The New Zealand Railways Magazine, Volume 5, Issue 9 (April 1, 1931)
When business is harder to get than normally, no forward-thinking business executive would consider weakening his sales force. At such times greater sales effort is needed. It must be recognised that the advertising pound has a harder job to do, that it must do more work to accomplish the same result. However, the facts are that more intensive effort, applied when many competitors are shortening sail to “ride out” the depression, turns a difficult situation to advantage. Gains made in the face of adverse business conditions, even at a temporary sacrifice in profits, establish the basis for tremendous future returns.
One of Australia's Locomotive Giants.
“Mountain” type 4–8–2 locomotive in service on the S outh Australian Railways. The following are the chief particulars of the locomotive: Cylinders, dia. 26ins., 28ins. stroke; wheels, dia. 5ft. 3ins.; total wheel base (engine), 39ft. 2ins.; superheater 835 sq. ft.; grate area 66 sq. ft.; boiler pressure 200 lbs. per sq. in.; tractive force at 85 per cent, boiler pressure, 51,000 lbs.; total heating surface 3,609 sq. ft.; total weight in working order 218 tons 15 cwt. 2 qrs.; tank capacity of tender 8,000 gals.; coal capacity 12 tons.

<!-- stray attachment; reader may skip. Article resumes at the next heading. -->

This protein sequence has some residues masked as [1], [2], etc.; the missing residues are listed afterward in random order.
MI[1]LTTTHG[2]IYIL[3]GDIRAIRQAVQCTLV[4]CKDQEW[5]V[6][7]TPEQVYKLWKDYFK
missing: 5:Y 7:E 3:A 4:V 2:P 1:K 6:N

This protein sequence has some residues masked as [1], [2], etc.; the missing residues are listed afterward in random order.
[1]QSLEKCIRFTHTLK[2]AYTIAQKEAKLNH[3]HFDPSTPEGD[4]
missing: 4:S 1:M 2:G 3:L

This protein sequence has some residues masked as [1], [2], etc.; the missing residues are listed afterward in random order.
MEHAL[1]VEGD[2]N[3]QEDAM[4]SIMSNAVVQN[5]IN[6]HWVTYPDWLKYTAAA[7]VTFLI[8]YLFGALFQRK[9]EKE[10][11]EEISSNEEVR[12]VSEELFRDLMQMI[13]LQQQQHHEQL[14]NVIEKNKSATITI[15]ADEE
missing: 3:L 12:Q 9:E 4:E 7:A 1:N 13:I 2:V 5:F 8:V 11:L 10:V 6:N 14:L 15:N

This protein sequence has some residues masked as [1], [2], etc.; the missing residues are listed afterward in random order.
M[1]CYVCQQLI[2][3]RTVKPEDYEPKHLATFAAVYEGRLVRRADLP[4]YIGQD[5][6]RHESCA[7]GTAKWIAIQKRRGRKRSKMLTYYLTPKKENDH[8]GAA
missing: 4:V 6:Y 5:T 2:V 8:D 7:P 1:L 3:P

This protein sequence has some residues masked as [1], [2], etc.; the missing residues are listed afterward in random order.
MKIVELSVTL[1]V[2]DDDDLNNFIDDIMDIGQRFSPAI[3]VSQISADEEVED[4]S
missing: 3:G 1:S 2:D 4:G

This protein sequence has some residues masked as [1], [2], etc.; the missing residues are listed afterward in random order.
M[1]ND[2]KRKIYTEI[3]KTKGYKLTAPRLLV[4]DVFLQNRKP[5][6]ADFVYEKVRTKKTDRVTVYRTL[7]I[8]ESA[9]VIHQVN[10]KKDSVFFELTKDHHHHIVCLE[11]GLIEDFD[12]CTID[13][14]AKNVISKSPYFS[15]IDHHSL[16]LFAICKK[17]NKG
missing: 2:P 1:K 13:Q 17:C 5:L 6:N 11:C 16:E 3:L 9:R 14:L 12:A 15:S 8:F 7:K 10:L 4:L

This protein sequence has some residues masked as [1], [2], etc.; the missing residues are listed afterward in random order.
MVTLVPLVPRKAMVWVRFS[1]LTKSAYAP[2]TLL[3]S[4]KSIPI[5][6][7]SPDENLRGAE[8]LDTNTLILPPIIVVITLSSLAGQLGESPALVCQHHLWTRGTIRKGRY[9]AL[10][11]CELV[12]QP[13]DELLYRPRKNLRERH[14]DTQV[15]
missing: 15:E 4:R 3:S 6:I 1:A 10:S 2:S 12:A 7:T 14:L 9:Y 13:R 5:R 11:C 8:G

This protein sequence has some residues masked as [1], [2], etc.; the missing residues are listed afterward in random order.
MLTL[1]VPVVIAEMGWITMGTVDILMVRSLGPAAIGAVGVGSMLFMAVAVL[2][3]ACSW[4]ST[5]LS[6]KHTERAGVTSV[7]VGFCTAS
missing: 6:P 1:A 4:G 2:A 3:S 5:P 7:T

In most highly successful organisations, it is a fixed policy to exert the greatest efforts towards increasing business during-such periods when many concerns feel satisfied to hold their own, or even to accept a less powerful position.
Exchange Of Photographs.
Mr. A. D. McDonald, a locomotive fireman; employed on the New South Wales Railways, is desirous of making reciprocal exchanges (with a member of the New Zealand Railways service) of photographs depicting scenes and rolling-stock on the New Zealand Railways.
Interested readers may obtain further particulars from Mr. A. D. McDonald, New South. Wales Railways, Merrylands West, New South Wales, Australia.